Though many consider the Columbine shootings in 1999 as the beginning of the modern era of school shootings, America’s history of these violent events goes back to at least 1840. But when a gunman opened fire with a semi-automatic rifle at Marjory Stoneman Douglas High School in Parkland, Florida on February 14, 2018, killing 17 people, it was a turning point. In the days following the shooting, a group of students from the high school organized the largest single-day protest against gun violence in history: the March for Our Lives rallies on March 24, 2018. One of the most powerful moments of the day came when Emma Gonzalez (center), a student at the high school took the stage and stood silent for four minutes, the same length of time as the gunman’s rampage. The marches didn’t result in sweeping gun control legislation, but they did demonstrate how effective student-led movements can be.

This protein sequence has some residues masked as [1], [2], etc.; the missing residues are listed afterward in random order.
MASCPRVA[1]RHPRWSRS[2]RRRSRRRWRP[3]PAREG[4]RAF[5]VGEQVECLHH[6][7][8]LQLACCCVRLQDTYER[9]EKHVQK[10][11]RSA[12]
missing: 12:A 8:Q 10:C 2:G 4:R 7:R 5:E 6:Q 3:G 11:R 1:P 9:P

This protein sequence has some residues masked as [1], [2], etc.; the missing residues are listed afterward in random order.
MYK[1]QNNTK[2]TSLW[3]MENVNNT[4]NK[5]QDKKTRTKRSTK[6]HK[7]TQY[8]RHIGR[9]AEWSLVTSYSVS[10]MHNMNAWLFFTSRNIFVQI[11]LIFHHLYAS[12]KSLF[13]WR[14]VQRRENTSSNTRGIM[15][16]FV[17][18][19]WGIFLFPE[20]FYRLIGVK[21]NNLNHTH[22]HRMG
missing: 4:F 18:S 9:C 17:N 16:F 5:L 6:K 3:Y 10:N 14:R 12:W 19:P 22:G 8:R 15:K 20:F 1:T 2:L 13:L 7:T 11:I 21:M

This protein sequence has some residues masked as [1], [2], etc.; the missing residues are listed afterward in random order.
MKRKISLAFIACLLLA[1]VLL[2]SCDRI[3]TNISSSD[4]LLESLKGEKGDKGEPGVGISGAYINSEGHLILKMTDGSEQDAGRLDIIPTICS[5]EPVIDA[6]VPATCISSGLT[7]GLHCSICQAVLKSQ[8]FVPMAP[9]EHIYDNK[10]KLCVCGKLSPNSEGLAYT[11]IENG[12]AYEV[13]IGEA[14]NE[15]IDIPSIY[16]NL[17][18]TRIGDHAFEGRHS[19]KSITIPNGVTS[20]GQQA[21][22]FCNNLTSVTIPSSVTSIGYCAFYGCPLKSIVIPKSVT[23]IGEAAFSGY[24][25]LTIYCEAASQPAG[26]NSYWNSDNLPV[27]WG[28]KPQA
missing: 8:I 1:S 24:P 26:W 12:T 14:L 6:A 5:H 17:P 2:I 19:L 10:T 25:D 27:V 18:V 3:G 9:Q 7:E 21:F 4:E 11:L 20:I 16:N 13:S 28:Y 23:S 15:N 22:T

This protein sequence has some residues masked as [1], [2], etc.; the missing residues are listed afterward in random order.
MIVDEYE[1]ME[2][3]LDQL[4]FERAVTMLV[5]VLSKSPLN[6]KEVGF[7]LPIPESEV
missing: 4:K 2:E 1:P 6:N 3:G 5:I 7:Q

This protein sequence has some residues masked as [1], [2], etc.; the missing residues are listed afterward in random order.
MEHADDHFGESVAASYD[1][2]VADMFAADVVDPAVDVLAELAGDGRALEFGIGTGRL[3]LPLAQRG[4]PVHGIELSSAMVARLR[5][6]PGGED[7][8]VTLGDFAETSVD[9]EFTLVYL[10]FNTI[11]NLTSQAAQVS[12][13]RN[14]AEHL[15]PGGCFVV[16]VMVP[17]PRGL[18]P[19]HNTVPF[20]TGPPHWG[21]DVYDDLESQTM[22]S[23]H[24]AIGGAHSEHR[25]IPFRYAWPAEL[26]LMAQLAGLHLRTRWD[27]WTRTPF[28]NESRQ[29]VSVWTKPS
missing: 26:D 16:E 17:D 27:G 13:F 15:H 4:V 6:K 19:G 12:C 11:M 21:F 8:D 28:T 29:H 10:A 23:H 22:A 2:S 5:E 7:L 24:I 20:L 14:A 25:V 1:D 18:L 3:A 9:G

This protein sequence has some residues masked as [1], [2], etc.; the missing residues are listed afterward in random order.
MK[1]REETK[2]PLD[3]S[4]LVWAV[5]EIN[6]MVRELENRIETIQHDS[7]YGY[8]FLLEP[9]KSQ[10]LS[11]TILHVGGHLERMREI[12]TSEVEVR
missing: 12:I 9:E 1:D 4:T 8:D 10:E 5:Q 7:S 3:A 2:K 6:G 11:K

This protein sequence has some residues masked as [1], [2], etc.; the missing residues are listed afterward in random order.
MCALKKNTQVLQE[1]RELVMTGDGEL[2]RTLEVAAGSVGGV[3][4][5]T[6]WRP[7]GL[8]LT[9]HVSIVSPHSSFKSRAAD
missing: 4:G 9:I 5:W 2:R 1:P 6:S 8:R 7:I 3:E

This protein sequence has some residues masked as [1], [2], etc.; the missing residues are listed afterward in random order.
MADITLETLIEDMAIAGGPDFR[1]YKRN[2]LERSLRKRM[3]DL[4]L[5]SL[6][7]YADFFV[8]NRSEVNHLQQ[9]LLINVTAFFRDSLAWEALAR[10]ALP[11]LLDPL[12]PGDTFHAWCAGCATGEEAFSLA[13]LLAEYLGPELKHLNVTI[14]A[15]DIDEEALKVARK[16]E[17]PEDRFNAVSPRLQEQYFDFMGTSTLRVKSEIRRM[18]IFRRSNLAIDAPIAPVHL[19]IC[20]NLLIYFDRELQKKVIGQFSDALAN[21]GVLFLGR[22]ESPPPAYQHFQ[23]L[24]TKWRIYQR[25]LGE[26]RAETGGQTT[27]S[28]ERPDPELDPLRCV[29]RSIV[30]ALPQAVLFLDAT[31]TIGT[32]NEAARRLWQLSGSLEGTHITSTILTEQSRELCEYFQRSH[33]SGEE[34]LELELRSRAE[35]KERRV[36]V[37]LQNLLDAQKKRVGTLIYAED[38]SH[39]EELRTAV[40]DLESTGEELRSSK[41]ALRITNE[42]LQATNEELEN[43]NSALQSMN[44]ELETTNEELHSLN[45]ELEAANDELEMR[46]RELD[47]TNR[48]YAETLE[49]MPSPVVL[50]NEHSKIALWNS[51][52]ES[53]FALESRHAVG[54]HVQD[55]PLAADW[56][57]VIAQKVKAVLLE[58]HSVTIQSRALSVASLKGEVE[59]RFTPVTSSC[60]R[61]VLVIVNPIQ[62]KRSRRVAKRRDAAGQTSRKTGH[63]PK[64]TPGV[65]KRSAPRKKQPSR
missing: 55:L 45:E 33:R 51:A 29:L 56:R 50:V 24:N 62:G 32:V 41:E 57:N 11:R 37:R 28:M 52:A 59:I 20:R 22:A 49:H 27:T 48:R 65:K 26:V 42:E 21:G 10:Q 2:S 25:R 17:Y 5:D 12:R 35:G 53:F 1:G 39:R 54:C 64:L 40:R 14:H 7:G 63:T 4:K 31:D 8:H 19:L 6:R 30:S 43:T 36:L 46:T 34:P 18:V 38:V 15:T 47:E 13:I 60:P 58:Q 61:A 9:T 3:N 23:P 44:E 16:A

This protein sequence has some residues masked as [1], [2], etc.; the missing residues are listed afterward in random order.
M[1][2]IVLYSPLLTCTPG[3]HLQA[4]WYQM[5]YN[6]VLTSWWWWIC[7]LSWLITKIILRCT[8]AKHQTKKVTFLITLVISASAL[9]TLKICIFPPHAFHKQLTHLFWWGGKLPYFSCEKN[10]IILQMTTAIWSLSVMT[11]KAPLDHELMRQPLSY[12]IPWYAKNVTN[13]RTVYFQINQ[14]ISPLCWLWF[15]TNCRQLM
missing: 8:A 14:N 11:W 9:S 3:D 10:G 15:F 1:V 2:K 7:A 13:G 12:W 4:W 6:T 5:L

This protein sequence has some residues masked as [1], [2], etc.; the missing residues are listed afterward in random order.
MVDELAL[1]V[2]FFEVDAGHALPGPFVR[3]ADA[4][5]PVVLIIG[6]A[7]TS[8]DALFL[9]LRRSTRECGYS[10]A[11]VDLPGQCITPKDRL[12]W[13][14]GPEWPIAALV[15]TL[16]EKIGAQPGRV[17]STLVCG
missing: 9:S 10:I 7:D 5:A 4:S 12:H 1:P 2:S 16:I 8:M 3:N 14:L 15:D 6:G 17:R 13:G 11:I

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The 50th Anniversary of the Stonewall Riots

In late June and early July 1969, a series of demonstrations occurred in and around the Stonewall Inn, a gay bar in New York City’s Greenwich Village that had become the target of police raids. The situation escalated in the early morning hours of June 28, 1969, during another police raid. Though no one was killed during the Stonewall riots, many were injured as a result of police violence. Within weeks of the events in lower Manhattan, other demonstrations took place around the country. While there had been previous demonstrations for LGBTQ+ rights, they were primarily covert, grassroots campaigns. After Stonewall, the fight for LGBTQ+ rights became larger and more public. A prime example was the NYC Pride March in 2019 commemorating the 50th anniversary of the Stonewall Riots. Read on to learn about 13 LGBTQ+ heroes you didn’t learn about in history class.

For more on this important issue, see our guide to the Fight Against Racism.